To tackle the explosive issue of dumped munitions in the waters of the Baltic Sea, about 40 leading experts from the Baltic Sea Region (BSR) met at a roundtable event in Kiel, Germany on 12 to 13 December 2022.
The objectives of the roundtable were to establish a common understanding and initiate a multi-disciplinary and BSR-wide dialogue on dumped munitions, including on the best options for remedial and removal of what has now become a ticking timebomb.
After the Second World War, around 40,000 tonnes of chemical munitions were discarded in designated dumping areas in the Baltic Sea. An unknown quantity was also disposed of on the way to the dumping sites, making it difficult to pinpoint exact locations.
In addition, an unknown but large amount of conventional ammunition and unexploded ordnance (UXO) such as bombs and mines also lie on the Baltic’s seabed. Experts estimate that about 300,000 tonnes of conventional munitions remain in German marine waters alone. In general, dumped munitions and UXO can be found in the waters of all Baltic Sea countries.
Uncertainties prevail about the state of corrosion of the containers of the warfare material, as some have now been submerged for over 75 years. Of the chemical munitions, it is estimated that the majority contain highly toxic mustard gas agents.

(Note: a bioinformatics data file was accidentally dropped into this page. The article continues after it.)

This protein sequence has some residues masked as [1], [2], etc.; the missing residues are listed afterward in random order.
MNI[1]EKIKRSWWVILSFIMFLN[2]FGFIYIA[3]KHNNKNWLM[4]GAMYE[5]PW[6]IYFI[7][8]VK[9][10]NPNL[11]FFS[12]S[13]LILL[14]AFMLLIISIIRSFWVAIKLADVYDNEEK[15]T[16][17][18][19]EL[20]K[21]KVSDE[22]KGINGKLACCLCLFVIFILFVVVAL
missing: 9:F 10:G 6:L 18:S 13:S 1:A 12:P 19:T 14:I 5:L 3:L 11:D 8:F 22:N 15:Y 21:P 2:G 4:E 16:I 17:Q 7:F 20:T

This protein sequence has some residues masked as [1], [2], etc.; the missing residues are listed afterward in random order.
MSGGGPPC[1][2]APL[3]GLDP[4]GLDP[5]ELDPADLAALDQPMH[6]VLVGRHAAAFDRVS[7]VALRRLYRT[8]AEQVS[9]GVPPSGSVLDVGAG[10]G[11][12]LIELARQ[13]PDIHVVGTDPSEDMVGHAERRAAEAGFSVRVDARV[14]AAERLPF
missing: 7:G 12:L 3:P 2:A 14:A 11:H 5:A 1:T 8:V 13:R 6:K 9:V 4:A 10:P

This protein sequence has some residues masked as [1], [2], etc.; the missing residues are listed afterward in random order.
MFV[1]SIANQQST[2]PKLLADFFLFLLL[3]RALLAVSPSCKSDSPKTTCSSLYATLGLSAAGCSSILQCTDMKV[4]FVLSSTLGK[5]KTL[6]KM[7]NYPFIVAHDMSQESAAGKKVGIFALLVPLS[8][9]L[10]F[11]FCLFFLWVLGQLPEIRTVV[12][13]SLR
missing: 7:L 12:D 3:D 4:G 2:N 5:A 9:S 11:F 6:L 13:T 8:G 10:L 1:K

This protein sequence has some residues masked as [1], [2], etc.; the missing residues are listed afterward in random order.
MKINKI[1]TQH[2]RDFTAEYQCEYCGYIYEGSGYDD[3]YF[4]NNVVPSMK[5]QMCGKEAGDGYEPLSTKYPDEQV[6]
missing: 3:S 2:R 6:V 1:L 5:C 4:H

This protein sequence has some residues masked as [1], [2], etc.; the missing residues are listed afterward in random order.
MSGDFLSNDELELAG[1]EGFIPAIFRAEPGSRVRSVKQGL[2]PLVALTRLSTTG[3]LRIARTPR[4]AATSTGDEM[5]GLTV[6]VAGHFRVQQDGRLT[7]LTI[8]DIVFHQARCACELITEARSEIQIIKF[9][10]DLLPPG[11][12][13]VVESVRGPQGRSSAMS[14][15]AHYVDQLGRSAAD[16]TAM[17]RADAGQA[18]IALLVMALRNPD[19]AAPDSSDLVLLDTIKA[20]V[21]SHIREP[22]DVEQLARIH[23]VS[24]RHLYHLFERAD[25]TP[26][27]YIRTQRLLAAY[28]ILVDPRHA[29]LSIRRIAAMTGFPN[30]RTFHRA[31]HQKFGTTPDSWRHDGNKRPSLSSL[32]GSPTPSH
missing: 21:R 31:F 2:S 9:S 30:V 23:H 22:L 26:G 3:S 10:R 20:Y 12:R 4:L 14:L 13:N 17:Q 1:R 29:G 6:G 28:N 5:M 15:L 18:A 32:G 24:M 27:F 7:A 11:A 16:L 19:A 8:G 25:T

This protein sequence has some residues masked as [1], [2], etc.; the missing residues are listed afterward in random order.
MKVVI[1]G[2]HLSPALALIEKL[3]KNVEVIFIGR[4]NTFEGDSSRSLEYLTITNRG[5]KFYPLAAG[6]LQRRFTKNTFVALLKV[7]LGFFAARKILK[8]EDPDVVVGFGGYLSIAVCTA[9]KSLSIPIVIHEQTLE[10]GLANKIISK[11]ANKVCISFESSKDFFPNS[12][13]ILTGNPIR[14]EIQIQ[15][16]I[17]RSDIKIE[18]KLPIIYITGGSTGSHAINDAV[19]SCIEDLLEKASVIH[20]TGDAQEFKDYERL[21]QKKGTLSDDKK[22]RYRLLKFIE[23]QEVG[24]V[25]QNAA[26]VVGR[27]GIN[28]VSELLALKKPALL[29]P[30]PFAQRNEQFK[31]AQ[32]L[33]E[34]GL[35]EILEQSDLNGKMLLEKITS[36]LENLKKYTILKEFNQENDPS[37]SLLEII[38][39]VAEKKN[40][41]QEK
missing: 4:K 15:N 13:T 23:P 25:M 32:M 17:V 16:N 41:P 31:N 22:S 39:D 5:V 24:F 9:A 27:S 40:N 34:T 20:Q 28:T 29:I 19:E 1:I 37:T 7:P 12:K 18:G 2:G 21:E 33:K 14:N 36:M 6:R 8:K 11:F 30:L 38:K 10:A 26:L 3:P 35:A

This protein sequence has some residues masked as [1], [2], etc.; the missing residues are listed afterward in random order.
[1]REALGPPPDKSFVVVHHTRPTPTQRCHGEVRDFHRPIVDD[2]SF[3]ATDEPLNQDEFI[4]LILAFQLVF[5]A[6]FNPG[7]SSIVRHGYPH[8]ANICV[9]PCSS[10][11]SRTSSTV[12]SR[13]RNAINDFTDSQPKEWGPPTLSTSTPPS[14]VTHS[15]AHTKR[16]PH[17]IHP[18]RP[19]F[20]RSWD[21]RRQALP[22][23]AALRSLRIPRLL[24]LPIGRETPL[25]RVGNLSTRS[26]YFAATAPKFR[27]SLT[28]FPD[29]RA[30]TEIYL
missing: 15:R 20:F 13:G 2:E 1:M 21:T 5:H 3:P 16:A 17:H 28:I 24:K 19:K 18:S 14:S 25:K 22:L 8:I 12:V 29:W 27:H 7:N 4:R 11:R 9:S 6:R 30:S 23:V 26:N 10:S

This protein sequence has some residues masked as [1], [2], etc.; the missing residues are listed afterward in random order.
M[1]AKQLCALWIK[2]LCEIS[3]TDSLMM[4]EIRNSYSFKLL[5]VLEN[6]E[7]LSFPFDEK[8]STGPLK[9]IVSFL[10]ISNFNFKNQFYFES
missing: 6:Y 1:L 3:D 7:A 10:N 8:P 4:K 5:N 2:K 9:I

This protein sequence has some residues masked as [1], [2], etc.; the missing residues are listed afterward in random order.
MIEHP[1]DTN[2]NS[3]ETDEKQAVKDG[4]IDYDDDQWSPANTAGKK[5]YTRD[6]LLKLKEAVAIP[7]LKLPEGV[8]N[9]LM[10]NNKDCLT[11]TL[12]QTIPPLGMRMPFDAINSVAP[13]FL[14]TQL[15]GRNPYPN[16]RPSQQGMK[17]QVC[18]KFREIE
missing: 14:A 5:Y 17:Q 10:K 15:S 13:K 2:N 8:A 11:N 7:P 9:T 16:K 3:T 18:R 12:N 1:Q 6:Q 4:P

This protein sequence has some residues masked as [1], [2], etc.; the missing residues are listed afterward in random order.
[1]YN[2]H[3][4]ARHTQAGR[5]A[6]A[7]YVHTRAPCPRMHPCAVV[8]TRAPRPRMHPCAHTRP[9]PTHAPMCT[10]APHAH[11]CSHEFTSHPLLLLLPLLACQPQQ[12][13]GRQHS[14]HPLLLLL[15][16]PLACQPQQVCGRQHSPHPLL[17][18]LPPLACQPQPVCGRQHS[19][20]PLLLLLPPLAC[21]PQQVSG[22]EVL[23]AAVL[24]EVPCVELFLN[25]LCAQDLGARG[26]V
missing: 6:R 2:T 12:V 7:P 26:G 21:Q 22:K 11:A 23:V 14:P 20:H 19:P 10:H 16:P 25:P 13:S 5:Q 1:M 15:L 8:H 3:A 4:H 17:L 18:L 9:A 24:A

The issue of dumped munitions is one of the priorities under the current German Presidency of the CBSS. It was also a priority under the German Chairmanship of HELCOM (2020-2022), and also features in the HELCOM Baltic Sea Action Plan (BSAP).
Co-organised by the Council of the Baltic Sea States (CBSS), the German Federal Foreign Office, the German Federal State of Schleswig-Holstein, and the European Union and the Contracting Parties to HELCOM that are Member States of the European Union, the roundtable was attended by leading experts in policy-making, environmental protection, civil protection, large-scale project management and financing.
Dumped munitions and UXO pose a threat to all Baltic Sea countries and users of the sea, not only endangering human health and the marine ecosystem but also putting at risk shipping and fisheries, among other maritime activities.
As active removal of hazardous underwater objects is complex and expensive, and carries a certain risk of accidents, the default decision of many national authorities has been to leave the material on the seabed. However, there is now a growing consensus about the fact that remediation will eventually be inevitable, and that action needs to be taken now.